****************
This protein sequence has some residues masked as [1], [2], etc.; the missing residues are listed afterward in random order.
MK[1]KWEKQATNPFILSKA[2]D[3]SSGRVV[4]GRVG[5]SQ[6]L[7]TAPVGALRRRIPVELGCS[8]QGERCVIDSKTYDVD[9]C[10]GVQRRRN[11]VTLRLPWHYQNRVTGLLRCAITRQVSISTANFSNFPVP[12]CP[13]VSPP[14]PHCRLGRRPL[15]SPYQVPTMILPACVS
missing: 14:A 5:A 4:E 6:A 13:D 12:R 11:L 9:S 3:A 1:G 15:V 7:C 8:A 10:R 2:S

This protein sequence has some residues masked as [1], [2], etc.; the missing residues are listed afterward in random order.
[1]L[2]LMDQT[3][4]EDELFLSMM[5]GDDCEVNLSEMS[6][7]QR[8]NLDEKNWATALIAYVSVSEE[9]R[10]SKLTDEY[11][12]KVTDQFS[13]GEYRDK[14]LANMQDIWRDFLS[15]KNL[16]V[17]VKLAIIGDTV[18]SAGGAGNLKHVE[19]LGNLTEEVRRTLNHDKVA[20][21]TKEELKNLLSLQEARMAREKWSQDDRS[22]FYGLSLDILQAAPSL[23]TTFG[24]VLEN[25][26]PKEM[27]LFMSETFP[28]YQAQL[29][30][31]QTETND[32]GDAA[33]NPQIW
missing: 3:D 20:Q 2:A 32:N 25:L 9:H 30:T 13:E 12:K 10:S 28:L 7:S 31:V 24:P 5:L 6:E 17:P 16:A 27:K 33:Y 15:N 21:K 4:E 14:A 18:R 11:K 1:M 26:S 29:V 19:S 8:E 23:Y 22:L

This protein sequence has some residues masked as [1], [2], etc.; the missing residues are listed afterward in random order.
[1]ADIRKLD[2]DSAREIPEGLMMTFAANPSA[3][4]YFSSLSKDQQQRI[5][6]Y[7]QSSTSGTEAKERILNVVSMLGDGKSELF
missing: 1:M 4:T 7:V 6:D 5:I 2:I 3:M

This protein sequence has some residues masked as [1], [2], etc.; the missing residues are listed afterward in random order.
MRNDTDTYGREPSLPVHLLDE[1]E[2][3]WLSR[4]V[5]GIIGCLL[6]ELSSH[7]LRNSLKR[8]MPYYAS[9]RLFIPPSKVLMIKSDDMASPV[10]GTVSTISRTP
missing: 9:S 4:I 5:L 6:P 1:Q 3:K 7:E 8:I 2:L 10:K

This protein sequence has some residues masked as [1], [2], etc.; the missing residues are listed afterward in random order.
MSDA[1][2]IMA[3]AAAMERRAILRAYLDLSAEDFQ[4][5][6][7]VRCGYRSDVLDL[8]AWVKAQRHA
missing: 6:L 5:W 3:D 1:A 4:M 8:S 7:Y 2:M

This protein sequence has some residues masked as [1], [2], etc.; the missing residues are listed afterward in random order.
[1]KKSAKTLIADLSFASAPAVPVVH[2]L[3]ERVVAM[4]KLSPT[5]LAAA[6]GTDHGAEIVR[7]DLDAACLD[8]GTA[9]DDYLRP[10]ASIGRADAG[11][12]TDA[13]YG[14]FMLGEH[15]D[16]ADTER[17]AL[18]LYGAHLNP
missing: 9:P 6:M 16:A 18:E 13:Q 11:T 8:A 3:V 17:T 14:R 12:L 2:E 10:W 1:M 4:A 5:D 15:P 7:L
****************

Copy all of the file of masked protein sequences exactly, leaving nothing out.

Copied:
This protein sequence has some residues masked as [1], [2], etc.; the missing residues are listed afterward in random order.
MK[1]KWEKQATNPFILSKA[2]D[3]SSGRVV[4]GRVG[5]SQ[6]L[7]TAPVGALRRRIPVELGCS[8]QGERCVIDSKTYDVD[9]C[10]GVQRRRN[11]VTLRLPWHYQNRVTGLLRCAITRQVSISTANFSNFPVP[12]CP[13]VSPP[14]PHCRLGRRPL[15]SPYQVPTMILPACVS
missing: 14:A 5:A 4:E 6:A 13:D 12:R 11:L 9:S 3:A 1:G 15:V 7:C 8:A 10:R 2:S

This protein sequence has some residues masked as [1], [2], etc.; the missing residues are listed afterward in random order.
[1]L[2]LMDQT[3][4]EDELFLSMM[5]GDDCEVNLSEMS[6][7]QR[8]NLDEKNWATALIAYVSVSEE[9]R[10]SKLTDEY[11][12]KVTDQFS[13]GEYRDK[14]LANMQDIWRDFLS[15]KNL[16]V[17]VKLAIIGDTV[18]SAGGAGNLKHVE[19]LGNLTEEVRRTLNHDKVA[20][21]TKEELKNLLSLQEARMAREKWSQDDRS[22]FYGLSLDILQAAPSL[23]TTFG[24]VLEN[25][26]PKEM[27]LFMSETFP[28]YQAQL[29][30][31]QTETND[32]GDAA[33]NPQIW
missing: 3:D 20:Q 2:A 32:N 25:L 9:H 30:T 13:E 12:K 10:S 28:L 7:S 31:V 24:P 5:L 6:E 17:P 16:A 27:K 33:Y 15:N 21:K 4:E 14:A 18:R 11:K 1:M 26:S 29:V 19:S 8:E 23:Y 22:L

This protein sequence has some residues masked as [1], [2], etc.; the missing residues are listed afterward in random order.
[1]ADIRKLD[2]DSAREIPEGLMMTFAANPSA[3][4]YFSSLSKDQQQRI[5][6]Y[7]QSSTSGTEAKERILNVVSMLGDGKSELF
missing: 1:M 4:T 7:V 6:D 5:I 2:I 3:M

This protein sequence has some residues masked as [1], [2], etc.; the missing residues are listed afterward in random order.
MRNDTDTYGREPSLPVHLLDE[1]E[2][3]WLSR[4]V[5]GIIGCLL[6]ELSSH[7]LRNSLKR[8]MPYYAS[9]RLFIPPSKVLMIKSDDMASPV[10]GTVSTISRTP
missing: 9:S 4:I 5:L 6:P 1:Q 3:K 7:E 8:I 2:L 10:K

This protein sequence has some residues masked as [1], [2], etc.; the missing residues are listed afterward in random order.
MSDA[1][2]IMA[3]AAAMERRAILRAYLDLSAEDFQ[4][5][6][7]VRCGYRSDVLDL[8]AWVKAQRHA
missing: 6:L 5:W 3:D 1:A 4:M 8:S 7:Y 2:M

This protein sequence has some residues masked as [1], [2], etc.; the missing residues are listed afterward in random order.
[1]KKSAKTLIADLSFASAPAVPVVH[2]L[3]ERVVAM[4]KLSPT[5]LAAA[6]GTDHGAEIVR[7]DLDAACLD[8]GTA[9]DDYLRP[10]ASIGRADAG[11][12]TDA[13]YG[14]FMLGEH[15]D[16]ADTER[17]AL[18]LYGAHLNP
missing: 9:P 6:M 16:A 18:E 13:Q 11:T 8:A 3:V 17:T 14:R 12:L 2:E 10:W 1:M 4:A 5:D 15:P 7:L